Premorbid DA itself does not seem to affect the incidence of concussion or the recovery of symptoms and neurocognitive dysfunction PI. However, antidepressant use for DA is associated with 1) increased concussion incidence and 2) elevated symptom scores and verbal memory scores up to 7 days after concussion, suggesting impaired symptomatic and neurocognitive recovery on ImPACT.

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Robert J. Rothrock, Yi Li, Eric Lis, Stephanie Lobaugh, Zhigang Zhang, Patrick McCann, Patricia Mae G. Santos, T. Jonathan Yang, Ilya Laufer, Mark H. Bilsky, Adam Schmitt, Yoshiya Yamada, and Daniel S. Higginson

OBJECTIVE

To characterize the clinical outcomes when stereotactic body radiation therapy (SBRT) alone is used to treat high-grade epidural disease without prior surgical decompression, the authors conducted a retrospective cohort study of patients treated at the Memorial Sloan Kettering Cancer Center between 2014 and 2018. The authors report locoregional failure (LRF) for a cohort of 31 cases treated with hypofractionated SBRT alone for grade 2 epidural spinal cord compression (ESCC) with radioresistant primary cancer histology.

METHODS

High-grade epidural disease was defined as grade 2 ESCC, which is notable for radiographic deformation of the spinal cord by metastatic disease. Kaplan-Meier survival curves and cumulative incidence functions were generated to examine the survival and incidence experiences of the sample level with respect to overall survival, LRF, and subsequent requirement of vertebral same-level surgery (SLS) due to tumor progression or fracture. Associations with dosimetric analysis were also examined.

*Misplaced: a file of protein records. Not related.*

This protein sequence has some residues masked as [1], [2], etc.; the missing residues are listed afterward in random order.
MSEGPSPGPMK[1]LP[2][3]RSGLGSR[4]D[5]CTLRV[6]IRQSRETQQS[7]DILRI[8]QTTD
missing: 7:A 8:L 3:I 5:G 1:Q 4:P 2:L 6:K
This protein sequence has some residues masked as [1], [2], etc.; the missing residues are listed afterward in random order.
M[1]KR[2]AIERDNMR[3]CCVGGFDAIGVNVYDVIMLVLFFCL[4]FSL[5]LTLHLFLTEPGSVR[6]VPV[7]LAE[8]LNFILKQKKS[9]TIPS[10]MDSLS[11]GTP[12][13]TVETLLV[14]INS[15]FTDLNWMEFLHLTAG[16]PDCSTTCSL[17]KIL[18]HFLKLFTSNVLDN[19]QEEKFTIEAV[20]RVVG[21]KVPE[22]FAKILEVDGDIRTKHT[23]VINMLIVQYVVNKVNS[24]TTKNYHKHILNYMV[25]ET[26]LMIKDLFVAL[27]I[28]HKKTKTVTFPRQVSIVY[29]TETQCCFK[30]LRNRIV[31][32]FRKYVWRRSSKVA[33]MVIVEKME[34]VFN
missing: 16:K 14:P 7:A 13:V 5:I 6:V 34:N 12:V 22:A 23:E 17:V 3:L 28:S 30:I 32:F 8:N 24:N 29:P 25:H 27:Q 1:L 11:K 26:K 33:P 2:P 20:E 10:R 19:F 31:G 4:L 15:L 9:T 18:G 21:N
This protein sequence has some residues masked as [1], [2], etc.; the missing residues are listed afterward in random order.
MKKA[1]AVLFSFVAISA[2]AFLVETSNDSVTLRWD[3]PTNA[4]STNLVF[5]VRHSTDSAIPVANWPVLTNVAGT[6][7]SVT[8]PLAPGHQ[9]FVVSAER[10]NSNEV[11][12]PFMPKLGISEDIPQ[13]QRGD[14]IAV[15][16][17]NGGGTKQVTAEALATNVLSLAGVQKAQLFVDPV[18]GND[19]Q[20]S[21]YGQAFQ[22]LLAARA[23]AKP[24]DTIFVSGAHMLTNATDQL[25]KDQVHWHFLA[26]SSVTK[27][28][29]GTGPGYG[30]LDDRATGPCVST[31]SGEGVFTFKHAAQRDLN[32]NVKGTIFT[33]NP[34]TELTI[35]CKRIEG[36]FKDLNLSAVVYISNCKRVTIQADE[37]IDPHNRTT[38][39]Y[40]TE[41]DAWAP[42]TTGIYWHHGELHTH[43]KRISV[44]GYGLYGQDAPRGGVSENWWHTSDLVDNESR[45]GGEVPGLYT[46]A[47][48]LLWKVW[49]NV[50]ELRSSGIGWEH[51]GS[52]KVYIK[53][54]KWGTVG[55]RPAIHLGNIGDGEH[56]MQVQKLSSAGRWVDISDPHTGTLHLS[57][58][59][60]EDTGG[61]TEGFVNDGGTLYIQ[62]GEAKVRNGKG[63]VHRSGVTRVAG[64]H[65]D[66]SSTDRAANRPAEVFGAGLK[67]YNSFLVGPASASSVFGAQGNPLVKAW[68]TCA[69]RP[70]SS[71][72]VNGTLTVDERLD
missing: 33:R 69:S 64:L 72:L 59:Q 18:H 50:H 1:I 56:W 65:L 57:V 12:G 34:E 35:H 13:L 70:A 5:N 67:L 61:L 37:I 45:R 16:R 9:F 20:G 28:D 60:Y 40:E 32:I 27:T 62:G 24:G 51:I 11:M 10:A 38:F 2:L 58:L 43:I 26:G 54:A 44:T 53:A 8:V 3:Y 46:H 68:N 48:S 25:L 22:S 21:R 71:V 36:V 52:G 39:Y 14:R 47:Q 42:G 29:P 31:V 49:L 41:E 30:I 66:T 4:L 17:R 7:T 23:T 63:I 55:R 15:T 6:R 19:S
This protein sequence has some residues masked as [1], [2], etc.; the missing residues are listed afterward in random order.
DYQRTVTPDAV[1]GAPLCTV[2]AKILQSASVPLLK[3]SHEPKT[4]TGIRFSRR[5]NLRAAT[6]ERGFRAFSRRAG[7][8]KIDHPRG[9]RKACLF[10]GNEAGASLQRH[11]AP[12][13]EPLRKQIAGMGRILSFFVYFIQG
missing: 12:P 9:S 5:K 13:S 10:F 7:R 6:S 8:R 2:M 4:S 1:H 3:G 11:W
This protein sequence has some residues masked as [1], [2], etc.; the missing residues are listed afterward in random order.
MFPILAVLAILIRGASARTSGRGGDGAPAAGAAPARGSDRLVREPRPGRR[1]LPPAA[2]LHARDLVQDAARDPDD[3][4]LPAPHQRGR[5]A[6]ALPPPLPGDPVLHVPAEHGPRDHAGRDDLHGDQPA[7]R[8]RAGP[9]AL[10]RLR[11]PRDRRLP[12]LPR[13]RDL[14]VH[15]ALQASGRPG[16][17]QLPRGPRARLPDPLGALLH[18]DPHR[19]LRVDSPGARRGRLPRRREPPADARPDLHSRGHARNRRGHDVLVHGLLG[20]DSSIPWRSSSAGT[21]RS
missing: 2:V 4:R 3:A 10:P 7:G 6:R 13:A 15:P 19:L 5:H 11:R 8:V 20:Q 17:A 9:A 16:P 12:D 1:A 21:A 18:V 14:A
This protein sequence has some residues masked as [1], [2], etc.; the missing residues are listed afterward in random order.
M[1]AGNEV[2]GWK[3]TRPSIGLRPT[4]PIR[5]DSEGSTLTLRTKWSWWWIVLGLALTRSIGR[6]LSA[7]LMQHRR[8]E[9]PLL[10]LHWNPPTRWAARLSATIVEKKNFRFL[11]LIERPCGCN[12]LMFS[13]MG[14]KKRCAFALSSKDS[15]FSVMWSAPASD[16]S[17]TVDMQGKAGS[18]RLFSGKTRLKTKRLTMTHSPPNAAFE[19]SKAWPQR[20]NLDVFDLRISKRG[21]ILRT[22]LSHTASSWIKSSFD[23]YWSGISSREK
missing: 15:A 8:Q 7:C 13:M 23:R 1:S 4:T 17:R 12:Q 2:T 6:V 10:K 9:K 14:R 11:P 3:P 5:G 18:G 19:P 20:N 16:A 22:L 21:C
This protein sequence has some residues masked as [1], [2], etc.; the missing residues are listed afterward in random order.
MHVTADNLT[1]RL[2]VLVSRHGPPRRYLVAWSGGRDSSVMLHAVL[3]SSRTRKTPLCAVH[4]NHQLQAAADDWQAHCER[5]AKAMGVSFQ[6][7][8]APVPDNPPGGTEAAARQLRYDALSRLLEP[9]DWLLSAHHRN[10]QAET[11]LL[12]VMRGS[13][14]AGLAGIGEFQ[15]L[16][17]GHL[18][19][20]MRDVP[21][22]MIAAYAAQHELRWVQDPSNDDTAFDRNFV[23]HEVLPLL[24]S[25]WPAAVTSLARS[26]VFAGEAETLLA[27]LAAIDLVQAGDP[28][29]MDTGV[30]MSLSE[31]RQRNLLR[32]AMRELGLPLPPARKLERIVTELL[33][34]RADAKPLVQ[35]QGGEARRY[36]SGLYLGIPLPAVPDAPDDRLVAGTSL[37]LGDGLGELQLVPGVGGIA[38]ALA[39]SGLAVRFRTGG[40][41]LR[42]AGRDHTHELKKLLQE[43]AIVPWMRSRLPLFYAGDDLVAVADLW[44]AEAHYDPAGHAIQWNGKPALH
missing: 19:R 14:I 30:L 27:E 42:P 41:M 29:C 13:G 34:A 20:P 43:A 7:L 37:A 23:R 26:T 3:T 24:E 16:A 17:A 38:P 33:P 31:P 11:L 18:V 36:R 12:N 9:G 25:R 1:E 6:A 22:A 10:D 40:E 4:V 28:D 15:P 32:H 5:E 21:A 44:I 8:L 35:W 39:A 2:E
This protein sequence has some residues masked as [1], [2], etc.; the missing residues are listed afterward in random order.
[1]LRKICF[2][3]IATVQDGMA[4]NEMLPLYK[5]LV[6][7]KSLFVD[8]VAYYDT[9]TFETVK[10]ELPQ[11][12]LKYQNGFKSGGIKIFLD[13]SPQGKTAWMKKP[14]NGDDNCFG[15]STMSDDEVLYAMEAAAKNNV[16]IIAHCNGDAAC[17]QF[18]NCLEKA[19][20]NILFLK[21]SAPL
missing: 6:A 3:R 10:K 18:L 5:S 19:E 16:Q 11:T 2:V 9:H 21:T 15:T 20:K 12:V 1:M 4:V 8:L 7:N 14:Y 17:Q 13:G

RESULTS

Twenty-nine patients undergoing 31 episodes of hypofractionated SBRT alone for grade 2 ESCC between 2014 and 2018 were identified. The 1-year and 2-year cumulative incidences of LRF were 10.4% (95% CI 0–21.9) and 22.0% (95% CI 5.5–38.4), respectively. The median survival was 9.81 months (95% CI 8.12–18.54). The 1-year cumulative incidence of SLS was 6.8% (95% CI 0–16.0) and the 2-year incidence of SLS was 14.5% (95% CI 0.6–28.4). All patients who progressed to requiring surgery had index lesions at the thoracic apex (T5–7).

CONCLUSIONS

In carefully selected patients, treatment of grade 2 ESCC disease with hypofractionated SBRT alone offers a 1-year cumulative incidence of LRF similar to that in low-grade ESCC and postseparation surgery adjuvant hypofractionated SBRT. Use of SBRT alone has a favorable safety profile and a low cumulative incidence of progressive disease requiring open surgical intervention (14.5%).

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Jack Phan, Courtney Pollard III, Paul D. Brown, Nandita Guha-Thakurta, Adam S. Garden, David I. Rosenthal, Clifton D. Fuller, Steven J. Frank, G. Brandon Gunn, William H. Morrison, Jennifer C. Ho, Jing Li, Amol J. Ghia, James N. Yang, Dershan Luo, He C. Wang, Shirley Y. Su, Shaan M. Raza, Paul W. Gidley, Ehab Y. Hanna, and Franco DeMonte